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    New study finds limits of keratometry in keratoconus

    Reproducibility of keratometry is better for early keratoconus than for advanced keratoconus, a new study showed.                  

    The study could help clinicians decide when to use corneal cross-linking in their efforts to stop the progression of the disease, wrote Tom H. Flynn, PhD, and his colleagues from the Corneal Service, Moorfields Eye Hospital, St. George’s Hospital, London. They published their finding in the British Journal of Ophthalmology.

    Cross-linking comes with some risks, including reported cases of persistent stromal haze, sterile infiltrates, corneal melt, and microbial keratitis, so clinicians would like to reserve the procedure for patients whose keratoconus is most likely to progress, they wrote. The challenge is identifying those patients.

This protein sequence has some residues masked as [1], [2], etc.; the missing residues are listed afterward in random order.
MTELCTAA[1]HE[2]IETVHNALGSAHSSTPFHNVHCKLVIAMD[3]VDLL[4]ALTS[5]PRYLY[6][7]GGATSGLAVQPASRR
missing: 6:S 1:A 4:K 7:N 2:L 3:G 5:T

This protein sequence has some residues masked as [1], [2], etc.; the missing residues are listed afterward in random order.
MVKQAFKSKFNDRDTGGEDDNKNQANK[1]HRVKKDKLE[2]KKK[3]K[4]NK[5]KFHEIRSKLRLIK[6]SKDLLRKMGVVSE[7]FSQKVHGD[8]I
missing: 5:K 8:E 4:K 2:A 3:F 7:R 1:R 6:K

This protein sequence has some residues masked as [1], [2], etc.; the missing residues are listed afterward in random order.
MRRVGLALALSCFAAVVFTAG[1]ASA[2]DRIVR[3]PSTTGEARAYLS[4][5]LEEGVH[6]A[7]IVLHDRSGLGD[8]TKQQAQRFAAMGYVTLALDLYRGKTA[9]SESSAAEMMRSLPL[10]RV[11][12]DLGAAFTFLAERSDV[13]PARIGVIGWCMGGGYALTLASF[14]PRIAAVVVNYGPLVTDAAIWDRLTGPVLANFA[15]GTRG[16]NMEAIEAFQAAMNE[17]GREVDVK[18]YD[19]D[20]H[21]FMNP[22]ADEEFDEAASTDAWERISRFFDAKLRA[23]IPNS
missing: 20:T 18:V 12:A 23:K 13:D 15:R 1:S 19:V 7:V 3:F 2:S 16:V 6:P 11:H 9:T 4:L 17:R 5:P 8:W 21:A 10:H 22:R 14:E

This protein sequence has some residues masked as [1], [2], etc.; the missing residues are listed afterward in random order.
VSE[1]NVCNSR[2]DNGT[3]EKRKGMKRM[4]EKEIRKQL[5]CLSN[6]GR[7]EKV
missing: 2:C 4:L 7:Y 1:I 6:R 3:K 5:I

Current or recent progressions provide some of the best indications of future progression. Serial Scheimpflug corneal tomography is the standard practice to monitor progress of ecstasia. It works well for gross or moderate progression, but cannot always detect subtle progression.

    More from this author: Why intense glaucoma monitoring may be ineffective

    It is hard to tell which changes in parameters show real change in the patient and which are measurement error.

    The authors routinely look for the curvature measured at the steepest part of the cornea (Kmax), corneal thickness at the thinnest location (TCT) and K1 and K2.

    Previous studies on interobserver and intraobserver agreement in keratoconus have produced conflicting results. As a result, the authors undertook a new study to see how this type of variability might affect measuring the progression of keratoconus.

    They recruited 100 patients with keratoconus and used a Pentacam (Oculus Optikgeräte GmbH, Wetzlar, Germany).

    All had Pentacam-derived Ansler-Krumeich stage 1 or greater. The researchers excluded patients under 18 years of age, patients who previously had surgery, and patients with corneal scarring.

    Each of two observers scanned the same eye of each subject. The eye to be scanned and the sequence of scans were randomly determined. Both observers were able to get high-quality scans of 93 patients.


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